On Tuesday, I dismantled Caitlin Flanagan’s steaming hot pile of take on the moral failings of Grace — the woman who talked about her horrible date with Aziz Ansari — and feminism and modern women. Here are women who are also speaking on the matter and who aren’t just the worst person ever.
The world (or, at least, the part of it that I live in) has been talking about the recent expose by a woman, pseudonymously known as Grace, who went out on a date with comedian Aziz Ansari and ended up getting persistently and aggressively pursued, and aggressively kissed, fingered, and dry humped, plus a weird thing where he kept sticking his fingers down her throat, over her objections. In a statement Ansari released in response, he doesn’t dispute her account of the events of the night — he that he’d thought she was into it. There have been a lot of analyses and responses, many of which I’ll get to later on this blog. But then Caitlin Flanagan decided to jump in — because of course she did — being, as is her way, the fucking worst. So here’s some stuff about “The Humiliation of Aziz Ansari.”
Last night, Oprah Winfrey became the first black woman to receive the Cecil B. DeMille Lifetime Achievement Award at the 2018 Golden Globes. She started her shattering speech by recounting a moment from her own childhood, watching Sidney Poitier become the first black man to receive a Best Actor Oscar in 1964. And her speech only became more moving and heart-wrenching and inspiring from there.
Yesterday, Minnesota Sen. Al Franken announced his pending resignation after a seventh woman has come forward to accuse him of sexual harassment and dozens of Senate Democrats have called on him to step down. This morning, on Morning Joe, Mika Brzezinski stood up for Franken by identifying his first accuser, Leeann Tweeden, as a Playboy model and a Republican, and asking if maybe “I believe women” doesn’t have to apply to all women. Y’know, like women who are accusing a man you like.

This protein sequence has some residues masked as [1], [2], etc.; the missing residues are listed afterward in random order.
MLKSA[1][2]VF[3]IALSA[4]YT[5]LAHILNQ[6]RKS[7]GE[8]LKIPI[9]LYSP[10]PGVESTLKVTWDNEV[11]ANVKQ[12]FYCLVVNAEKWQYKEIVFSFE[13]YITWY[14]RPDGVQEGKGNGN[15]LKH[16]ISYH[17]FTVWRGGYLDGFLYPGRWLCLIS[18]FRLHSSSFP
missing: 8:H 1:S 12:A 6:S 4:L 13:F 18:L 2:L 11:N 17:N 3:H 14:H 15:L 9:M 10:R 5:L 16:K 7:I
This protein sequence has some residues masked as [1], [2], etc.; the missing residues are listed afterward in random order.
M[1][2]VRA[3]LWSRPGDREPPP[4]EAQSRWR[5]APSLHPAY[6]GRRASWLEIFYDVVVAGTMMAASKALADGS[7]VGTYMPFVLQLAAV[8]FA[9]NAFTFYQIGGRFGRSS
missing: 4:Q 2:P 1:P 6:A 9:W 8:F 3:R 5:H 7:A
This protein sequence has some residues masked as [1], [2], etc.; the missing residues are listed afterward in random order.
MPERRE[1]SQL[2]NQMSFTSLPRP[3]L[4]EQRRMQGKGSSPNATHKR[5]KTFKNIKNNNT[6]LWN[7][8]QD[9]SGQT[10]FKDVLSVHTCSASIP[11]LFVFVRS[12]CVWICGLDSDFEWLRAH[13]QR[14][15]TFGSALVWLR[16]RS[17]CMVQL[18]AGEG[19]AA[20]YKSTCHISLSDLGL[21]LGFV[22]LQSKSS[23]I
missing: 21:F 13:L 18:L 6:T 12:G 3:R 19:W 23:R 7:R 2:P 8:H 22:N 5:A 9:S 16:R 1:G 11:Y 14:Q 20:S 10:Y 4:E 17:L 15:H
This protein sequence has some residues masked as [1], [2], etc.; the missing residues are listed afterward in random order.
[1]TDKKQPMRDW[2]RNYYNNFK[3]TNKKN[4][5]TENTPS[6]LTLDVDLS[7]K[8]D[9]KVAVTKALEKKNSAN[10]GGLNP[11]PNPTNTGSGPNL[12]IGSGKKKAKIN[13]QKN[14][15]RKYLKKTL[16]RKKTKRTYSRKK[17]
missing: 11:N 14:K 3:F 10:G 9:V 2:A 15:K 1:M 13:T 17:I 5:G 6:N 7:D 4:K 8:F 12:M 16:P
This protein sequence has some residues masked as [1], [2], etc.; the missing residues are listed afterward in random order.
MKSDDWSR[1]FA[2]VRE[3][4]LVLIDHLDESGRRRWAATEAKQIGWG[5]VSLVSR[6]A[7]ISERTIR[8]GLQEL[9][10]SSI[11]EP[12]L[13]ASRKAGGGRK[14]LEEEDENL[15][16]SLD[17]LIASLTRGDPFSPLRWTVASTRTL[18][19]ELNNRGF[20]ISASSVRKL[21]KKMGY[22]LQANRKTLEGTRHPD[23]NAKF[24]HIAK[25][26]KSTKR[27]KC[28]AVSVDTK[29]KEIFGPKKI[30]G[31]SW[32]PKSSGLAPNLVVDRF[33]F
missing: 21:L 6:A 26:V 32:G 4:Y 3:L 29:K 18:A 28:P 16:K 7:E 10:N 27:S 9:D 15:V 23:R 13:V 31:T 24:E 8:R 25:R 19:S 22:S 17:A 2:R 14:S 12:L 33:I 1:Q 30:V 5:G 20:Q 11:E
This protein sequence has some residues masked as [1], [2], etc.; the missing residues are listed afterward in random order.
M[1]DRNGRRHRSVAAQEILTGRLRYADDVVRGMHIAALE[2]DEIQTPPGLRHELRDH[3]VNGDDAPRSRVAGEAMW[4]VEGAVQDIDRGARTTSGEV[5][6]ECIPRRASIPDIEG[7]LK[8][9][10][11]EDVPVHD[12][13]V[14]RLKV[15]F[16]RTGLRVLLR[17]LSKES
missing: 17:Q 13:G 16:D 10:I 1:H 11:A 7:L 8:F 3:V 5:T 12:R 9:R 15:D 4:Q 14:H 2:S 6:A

TIME magazine has announced their Person of the Year, and it’s actually People: the silence breakers who have come forward about the sexual harassment and assault they’ve experienced — as TIME calls them, “the voices that launched a movement.”
It almost feels too self-indulgent to enjoy even tiny lighthearted pleasures while people are dying and people are being attacked for protesting people dying. Almost. It could be argued that We Need It even more. And We Need It to double up on awesome women.
Trump has spent the first not-even-six months of his presidency showing exactly how crass, juvenile, reactionary, impulsive, and vindictive he is in all aspects of his personal life and his presidency. Conduct becoming the presidency? It sure is if you ask him. And public figures left and right were certainly all about his presidentiality four months ago.
Breaking news: Donald Trump is crass, reactive, vindictive, and obsessed to a disturbing extent with women bleeding, and these are desirable qualities in a president as evidenced by the fact that three million fewer voters elected “a fighter.” This time, it’s a tweet attacking Mika Brzezinski for getting a facelift and bleeding from her face and wanting to come to Mar-a-Lago, or something, and I don’t even know, but apparently it’s okay because they started it, which is apparently acceptable for the president, because this is the world we live in.
New from the “Fox to Hold Town Halls About Henhouse Security” Department: Bill Cosby, recent recipient of a mistrial in the sexual assault case against him (prosecutors intend to retry), plans to host a series of town halls about not committing sexual assault. Hahaha, no, the town halls will be about sexual assault and the legal system, or specifically not being the victim of lying bitches accusing you of sexual assault.
Since the release of a video featuring Donald Trump unwittingly speaking into a hot mic about how great it is that his celebrity allows him to nonconsensually grab women’s genitals without consequence, Trump has thrice dismissed the celebration of sexual assault as “locker room banter” or “locker room talk.” Pro athletes across the U.S. have united to say that, in fact, such banter is not acceptable in any of the locker rooms they frequent. (You can take that with as many grains of salt as you choose.) But it raises the question: If that banter isn’t happening in the locker rooms of the Dodgers or the Falcons or the Clippers, in which locker rooms is it taking place?
There is still one more chilling but less-discussed aspect of the Trump video. Yes, his language is vulgar, and yes, his casual discussion of sexual assault is horrifying. But two reporters, in separate pieces, point out that there’s something even more disturbing about the video: the way they talked about actress Arianne Zucker, Trump’s costar-to-be, as she waited, unsuspecting, at the end of their bus trip.